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November 23, 2011 / jwaxo

Skunny Kart (Pushing Through)

Uh, yeah. Definitely not a knockoff of MarioKart.

Like oh-so-many of the lessons dried out, cataloged, hung up, and notated here, this one really can apply to anything. Really: anything. Any passion, any interest, and especially any hobby.

This is about pushing through to the end of an ordeal because of what you know waits for you at the end.

“I just have to make it through today,” “just past this test,” “just to the end of the weekend.” “Then I can finally X and have not a care in the world.” And X is where you put your thing. For my dad, it’s camping. For my friends, it’s watching the football game. For myself, it was always a video game.

“It doesn’t matter how well I do on the quiz, it doesn’t matter if I try my best and miserably fail or slack off and miraculously get a 100%, at the end of the day I’ll be able to play Skunny Kart.” Somehow, this has always been my greatest motivator for anything. Not always with Skunny Kart, of course, the bad MarioKart ripoff that I got a demo of on a gigantic demo CD. I guess it was technically a Diddy Kong Racing knockoff, since the main Skunny game consisted of 3D rendered 2D platforming, with riding in carts and shooting out of barrel-shaped cannons, all mainstays of the classic Donkey Kong Country series. Skunny Kart is just one example that I pulled out of the air, from a long hiking trip that I found extremely boring. I was able to get through that hiking trip (oh, boo-hoo, twelve-year-old self) by sticking that carrot on a stick out in front of myself. It didn’t matter how horribly boring the camping trip was: it would last a set amount of time, and, after it, I would be able to sit down at the family computer and race around those stupid tracks and jump over those stupid tracks and fire whatever stupid weapons I picked up at my stupid enemies.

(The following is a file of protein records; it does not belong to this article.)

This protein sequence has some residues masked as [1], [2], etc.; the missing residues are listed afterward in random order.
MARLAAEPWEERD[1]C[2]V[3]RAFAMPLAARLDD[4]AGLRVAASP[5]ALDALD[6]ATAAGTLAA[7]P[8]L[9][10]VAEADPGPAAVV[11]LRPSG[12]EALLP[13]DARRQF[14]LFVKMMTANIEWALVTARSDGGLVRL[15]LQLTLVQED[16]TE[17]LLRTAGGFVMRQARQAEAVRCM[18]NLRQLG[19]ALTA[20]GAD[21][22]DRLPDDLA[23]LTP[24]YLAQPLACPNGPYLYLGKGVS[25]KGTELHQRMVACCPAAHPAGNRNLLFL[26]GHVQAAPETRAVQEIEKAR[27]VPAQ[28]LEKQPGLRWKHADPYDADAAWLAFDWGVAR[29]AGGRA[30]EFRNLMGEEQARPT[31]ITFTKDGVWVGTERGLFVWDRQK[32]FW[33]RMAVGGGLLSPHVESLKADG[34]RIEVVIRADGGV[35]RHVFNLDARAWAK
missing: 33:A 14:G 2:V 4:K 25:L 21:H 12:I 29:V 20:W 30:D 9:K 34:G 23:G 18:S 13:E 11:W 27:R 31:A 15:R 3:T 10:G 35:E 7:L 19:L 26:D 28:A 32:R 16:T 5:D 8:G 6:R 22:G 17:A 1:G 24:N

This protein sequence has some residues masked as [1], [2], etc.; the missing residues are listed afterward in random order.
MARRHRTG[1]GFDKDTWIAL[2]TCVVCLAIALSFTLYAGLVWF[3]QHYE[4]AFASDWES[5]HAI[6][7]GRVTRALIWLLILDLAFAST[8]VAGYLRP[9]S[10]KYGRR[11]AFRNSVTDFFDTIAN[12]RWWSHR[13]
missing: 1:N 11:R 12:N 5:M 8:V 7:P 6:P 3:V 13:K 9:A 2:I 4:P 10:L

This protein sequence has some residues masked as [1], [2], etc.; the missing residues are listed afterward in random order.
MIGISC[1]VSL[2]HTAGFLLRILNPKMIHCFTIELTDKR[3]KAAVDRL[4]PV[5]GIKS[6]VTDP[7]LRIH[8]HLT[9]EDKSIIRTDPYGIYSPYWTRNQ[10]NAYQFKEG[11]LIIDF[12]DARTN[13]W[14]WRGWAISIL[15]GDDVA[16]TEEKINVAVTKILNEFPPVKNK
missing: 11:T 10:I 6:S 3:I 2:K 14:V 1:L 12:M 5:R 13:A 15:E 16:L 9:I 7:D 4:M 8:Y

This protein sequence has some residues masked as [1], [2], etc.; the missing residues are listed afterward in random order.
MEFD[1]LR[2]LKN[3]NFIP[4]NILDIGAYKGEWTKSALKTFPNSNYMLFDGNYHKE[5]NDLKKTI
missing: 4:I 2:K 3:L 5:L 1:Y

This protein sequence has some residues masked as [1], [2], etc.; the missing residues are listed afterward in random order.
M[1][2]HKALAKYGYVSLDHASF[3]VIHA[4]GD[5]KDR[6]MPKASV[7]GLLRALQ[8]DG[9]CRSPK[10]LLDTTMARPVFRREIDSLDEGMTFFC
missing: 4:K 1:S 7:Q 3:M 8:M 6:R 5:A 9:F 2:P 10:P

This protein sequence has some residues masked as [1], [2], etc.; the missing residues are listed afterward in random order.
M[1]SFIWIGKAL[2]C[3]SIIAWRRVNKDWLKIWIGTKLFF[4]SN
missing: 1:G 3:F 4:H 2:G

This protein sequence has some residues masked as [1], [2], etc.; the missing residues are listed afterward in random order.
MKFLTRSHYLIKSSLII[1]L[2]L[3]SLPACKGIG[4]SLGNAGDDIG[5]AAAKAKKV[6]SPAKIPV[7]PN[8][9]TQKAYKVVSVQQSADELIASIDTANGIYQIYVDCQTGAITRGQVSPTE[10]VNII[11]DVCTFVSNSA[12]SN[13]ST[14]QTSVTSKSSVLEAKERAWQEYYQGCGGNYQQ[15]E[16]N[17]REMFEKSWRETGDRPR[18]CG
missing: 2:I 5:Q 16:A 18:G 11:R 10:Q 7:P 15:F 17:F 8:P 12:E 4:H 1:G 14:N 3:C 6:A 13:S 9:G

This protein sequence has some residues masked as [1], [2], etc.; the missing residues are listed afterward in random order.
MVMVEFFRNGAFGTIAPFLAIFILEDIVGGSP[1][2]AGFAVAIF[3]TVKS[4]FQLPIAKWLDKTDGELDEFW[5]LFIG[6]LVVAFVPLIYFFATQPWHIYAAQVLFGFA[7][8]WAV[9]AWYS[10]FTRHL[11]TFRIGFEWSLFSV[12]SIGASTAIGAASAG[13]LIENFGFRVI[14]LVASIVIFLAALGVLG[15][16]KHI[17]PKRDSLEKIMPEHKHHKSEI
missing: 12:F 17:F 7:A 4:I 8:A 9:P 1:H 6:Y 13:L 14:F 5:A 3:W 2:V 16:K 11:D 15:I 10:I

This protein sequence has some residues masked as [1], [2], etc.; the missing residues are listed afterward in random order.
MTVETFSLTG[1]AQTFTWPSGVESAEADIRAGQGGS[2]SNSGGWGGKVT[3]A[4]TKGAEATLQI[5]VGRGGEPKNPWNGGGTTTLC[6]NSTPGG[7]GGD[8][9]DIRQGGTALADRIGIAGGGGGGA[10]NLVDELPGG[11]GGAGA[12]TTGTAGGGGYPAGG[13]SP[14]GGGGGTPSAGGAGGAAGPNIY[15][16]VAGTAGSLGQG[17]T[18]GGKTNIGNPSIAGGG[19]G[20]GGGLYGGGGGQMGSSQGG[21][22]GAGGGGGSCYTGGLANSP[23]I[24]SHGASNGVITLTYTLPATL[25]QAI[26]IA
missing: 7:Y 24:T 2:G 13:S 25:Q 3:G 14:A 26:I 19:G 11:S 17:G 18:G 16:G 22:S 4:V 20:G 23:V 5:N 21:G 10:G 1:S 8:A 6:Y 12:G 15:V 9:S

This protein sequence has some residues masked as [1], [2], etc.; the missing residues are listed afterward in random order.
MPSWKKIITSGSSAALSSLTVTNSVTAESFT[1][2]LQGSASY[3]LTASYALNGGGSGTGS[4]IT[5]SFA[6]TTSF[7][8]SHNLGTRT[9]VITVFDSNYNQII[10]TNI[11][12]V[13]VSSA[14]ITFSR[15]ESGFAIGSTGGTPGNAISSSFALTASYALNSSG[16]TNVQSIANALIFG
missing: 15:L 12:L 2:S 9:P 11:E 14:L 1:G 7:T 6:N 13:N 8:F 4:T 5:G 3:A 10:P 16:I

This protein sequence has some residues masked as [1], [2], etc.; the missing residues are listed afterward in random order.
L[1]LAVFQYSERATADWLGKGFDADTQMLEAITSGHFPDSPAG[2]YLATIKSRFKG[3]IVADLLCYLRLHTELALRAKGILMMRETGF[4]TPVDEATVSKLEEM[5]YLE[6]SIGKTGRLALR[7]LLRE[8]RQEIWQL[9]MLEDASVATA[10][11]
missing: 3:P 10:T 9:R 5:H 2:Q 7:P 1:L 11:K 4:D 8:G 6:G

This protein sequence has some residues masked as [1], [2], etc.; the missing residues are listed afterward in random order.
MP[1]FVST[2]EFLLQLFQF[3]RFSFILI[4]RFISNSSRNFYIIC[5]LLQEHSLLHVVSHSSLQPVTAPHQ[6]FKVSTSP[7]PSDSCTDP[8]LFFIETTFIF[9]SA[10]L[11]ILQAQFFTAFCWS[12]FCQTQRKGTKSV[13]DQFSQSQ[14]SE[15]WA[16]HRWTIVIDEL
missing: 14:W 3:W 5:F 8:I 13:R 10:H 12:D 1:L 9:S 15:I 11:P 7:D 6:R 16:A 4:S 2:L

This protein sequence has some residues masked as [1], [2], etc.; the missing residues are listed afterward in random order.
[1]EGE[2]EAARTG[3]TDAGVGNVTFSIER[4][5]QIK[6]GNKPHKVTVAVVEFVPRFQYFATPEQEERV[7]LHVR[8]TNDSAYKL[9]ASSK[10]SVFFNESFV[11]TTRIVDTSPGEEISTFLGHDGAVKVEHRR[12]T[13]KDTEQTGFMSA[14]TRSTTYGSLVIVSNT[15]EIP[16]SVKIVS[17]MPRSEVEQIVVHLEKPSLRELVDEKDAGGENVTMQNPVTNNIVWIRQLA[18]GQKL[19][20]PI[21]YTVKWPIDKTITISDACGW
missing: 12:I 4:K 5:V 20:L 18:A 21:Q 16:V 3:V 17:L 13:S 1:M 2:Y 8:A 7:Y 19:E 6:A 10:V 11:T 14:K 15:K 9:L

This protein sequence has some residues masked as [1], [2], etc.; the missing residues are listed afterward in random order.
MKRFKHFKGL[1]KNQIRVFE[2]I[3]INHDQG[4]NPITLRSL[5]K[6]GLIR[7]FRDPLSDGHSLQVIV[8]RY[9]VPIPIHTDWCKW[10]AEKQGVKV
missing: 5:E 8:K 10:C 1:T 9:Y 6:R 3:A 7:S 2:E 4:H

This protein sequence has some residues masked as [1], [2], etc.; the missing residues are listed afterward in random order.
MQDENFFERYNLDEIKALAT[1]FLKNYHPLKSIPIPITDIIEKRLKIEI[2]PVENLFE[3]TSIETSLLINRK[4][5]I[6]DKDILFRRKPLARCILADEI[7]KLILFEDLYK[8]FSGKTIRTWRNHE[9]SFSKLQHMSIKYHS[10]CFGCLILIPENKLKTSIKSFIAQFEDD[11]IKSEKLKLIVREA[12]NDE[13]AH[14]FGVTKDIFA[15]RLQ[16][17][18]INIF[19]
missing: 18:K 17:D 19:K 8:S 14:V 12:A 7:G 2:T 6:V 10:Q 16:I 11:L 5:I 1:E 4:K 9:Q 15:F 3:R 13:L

And it worked. And it continues to work.

Wow, I think to myself, clients are really stupid today. But it didn’t really matter: at the end of the day, I would be home, get through a few chores (making Chex Mix), self-imposed challenges (writing 1/30th of a novel), and responsibilities (this blog), and definitely be playing the new Zelda (which is pretty awesome, thank you for asking) by 9 o’clock.

The silly thing about these justifications and rewards is that they work with the stupid brain reasoning that we won’t have to deal with whatever we pushed through. Need to push through a stupid client? They’ll still be stupid when I get back to work after Thanksgiving. Need to push through a particularly rainy camping trip? All of your stuff will still need to be dried out when the weather clears up. Need to push through a test? That grade will come back to bite you in the backside.

Somehow, setting my sights on something beyond the current ordeal worked as the ultimate fear-reducer. I was the king of nerves. I could get through almost anything, by being able to focus on the simple, mindless pleasure of a video game coming afterwards.

Especially with tests and quizzes. And thus the perfect excuse to not study arose.

It never worked on the parents, of course.

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